Slumping Odubel Herrera was back in the starting lineup Monday night against the Cubs, but it seems more than likely that Scott Kingery will get the start Tuesday night against lefty Carlos Quintana. Kapler talked about Herrera’s struggles before Monday’s game.

Reliever Victor Arano continues to have elbow pain as he attempts to return from the injured list, so he will go see an orthopedic specialist next week in Los Angeles. Vince Velasquez (sore forearm) threw a bullpen session Monday and will throw another Wednesday at Wrigley Field. Could he be headed to the bullpen?

After dominating at low-A Lakewood and high-A Clearwater last season, Ramon Rosso is doing the same at double-A Reading this season. The 22-year-old right-hander the Phillies acquired for nothing is 3-1 with a 2.52 ERA.

During a trip to Reading, Marc Narducci caught up with former Phillie Cody Asche, who is trying to get back to the big leagues while playing with Boston’s double-A affiliate Portland team. Asche said he still loves the game.

Important dates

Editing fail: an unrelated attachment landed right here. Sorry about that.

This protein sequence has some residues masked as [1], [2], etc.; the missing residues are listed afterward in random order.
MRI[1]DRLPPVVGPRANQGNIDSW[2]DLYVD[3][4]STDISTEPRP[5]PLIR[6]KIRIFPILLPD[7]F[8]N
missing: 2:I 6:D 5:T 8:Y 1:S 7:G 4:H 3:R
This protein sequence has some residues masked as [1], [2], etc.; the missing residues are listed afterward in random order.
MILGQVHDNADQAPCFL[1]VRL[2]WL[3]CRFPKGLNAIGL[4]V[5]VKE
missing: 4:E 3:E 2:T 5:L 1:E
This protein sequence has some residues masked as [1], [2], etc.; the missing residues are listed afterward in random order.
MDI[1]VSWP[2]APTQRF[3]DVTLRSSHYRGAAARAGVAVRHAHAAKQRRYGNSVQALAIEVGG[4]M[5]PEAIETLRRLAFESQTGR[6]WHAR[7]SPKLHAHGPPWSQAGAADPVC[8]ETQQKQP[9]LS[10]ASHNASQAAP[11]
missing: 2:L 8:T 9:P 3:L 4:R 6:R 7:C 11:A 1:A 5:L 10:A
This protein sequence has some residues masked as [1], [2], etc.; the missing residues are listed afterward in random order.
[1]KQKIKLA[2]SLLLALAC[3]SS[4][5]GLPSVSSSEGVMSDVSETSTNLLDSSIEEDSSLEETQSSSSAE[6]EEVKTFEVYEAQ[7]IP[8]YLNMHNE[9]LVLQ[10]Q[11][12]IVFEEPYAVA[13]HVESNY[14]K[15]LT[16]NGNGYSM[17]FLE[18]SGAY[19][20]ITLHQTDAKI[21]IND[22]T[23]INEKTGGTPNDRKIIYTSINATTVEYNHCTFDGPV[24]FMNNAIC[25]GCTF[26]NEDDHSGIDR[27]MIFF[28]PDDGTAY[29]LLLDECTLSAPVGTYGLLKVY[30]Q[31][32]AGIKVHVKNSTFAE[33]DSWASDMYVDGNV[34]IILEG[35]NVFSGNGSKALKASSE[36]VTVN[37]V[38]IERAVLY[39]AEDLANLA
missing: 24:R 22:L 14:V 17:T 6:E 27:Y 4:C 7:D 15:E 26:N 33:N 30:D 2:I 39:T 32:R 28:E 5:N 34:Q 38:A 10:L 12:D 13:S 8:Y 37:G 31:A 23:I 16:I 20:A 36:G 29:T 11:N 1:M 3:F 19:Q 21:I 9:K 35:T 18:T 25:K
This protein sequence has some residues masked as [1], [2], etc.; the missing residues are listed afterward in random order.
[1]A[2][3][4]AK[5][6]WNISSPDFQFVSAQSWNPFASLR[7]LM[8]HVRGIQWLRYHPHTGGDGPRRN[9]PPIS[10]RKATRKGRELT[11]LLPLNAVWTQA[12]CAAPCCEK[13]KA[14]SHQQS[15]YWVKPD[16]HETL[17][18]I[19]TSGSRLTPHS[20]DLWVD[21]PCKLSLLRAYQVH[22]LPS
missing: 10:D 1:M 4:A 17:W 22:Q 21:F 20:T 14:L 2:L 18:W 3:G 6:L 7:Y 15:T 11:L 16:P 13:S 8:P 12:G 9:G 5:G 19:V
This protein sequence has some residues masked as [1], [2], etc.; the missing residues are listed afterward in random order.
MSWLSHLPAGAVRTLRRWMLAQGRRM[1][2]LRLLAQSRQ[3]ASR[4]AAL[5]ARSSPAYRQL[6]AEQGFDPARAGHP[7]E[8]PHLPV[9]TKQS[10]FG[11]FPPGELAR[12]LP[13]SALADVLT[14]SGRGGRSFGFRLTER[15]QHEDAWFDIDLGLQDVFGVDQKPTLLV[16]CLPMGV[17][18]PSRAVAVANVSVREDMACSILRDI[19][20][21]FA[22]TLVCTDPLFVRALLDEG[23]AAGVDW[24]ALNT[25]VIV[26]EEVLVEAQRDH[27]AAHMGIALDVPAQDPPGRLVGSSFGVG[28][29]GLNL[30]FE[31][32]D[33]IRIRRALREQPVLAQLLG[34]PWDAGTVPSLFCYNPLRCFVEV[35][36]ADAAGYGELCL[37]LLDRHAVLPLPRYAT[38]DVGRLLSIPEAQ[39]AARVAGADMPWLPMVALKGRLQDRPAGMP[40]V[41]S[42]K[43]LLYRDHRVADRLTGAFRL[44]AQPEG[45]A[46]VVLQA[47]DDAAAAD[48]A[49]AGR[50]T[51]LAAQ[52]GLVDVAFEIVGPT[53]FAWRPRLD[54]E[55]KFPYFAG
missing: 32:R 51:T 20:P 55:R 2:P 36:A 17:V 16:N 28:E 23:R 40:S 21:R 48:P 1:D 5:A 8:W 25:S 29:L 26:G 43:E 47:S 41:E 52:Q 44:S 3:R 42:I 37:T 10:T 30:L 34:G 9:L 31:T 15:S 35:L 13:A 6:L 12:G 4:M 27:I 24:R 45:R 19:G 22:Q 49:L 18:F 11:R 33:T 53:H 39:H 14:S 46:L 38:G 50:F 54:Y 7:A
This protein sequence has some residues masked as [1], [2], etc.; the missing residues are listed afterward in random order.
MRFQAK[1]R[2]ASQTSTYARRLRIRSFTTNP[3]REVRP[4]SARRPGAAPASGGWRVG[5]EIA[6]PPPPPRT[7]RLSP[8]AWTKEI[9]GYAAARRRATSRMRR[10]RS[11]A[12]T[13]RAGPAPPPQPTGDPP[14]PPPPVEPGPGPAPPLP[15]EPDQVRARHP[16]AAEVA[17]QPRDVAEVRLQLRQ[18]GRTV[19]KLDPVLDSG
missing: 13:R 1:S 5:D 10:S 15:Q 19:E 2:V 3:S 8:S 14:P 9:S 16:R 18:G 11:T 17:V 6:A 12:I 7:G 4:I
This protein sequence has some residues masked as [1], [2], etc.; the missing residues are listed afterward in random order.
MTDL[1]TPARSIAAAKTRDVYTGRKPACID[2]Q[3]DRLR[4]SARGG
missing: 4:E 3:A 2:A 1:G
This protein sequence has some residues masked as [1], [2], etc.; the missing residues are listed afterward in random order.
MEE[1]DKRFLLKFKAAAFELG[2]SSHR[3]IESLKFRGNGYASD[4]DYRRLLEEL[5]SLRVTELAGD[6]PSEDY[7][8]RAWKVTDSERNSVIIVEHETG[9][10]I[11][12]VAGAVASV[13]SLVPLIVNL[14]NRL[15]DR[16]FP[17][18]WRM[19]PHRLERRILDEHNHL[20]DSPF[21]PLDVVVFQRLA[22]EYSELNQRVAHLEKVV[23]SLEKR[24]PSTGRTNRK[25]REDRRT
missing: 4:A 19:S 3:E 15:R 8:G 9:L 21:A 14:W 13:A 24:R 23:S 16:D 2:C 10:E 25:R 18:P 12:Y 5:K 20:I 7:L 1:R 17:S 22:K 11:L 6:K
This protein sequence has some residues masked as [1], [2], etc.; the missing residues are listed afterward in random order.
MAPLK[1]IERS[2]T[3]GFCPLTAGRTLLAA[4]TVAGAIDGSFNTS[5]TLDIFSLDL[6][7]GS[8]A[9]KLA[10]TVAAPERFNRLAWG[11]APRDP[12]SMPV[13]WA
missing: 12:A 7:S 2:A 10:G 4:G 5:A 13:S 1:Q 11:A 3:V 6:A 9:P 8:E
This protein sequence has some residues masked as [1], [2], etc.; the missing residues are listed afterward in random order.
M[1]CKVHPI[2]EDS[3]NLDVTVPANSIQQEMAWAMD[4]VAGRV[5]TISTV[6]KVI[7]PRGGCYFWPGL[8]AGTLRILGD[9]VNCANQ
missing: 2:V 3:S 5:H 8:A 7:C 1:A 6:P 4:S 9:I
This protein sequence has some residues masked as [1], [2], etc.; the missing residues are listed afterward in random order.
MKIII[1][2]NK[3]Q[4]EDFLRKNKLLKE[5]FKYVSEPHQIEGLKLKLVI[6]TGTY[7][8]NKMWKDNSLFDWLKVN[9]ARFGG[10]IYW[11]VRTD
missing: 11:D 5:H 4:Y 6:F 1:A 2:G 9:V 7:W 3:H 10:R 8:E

Tonight: Zach Eflin vs. Jose Quintana, 7:07 p.m.

Tomorrow: Cole Hamels’ first career start against Phillies comes against Cole Irvin, 8:05 p.m.

Thursday: Aces up — Aaron Nola vs. Jon Lester in series finale at Wrigley Field, 2:20 p.m.

Friday: Jerad Eickhoff pitches series opener at Milwaukee, 8:10 p.m.

Saturday: Jake Arrieta vs. Brewers, 4:10 p.m.

Stat of the day

The Phillies will face three straight left-handed starters to close out their series vs. the Cubs, starting with Tuesday night’s game against Jose Quintana. They will face former Phillie Cole Hamels on Wednesday and Cubs ace Jon Lester in the series finale Thursday.

The Phillies are only 4-6 against lefty starters so far this season, but their splits against them are not bad. The Phillies are hitting .250 with a .317 on-base percentage, a .436 slugging percentage and a .753 OPS against lefty starters. Only their on-base percentage was higher against right-handed starters.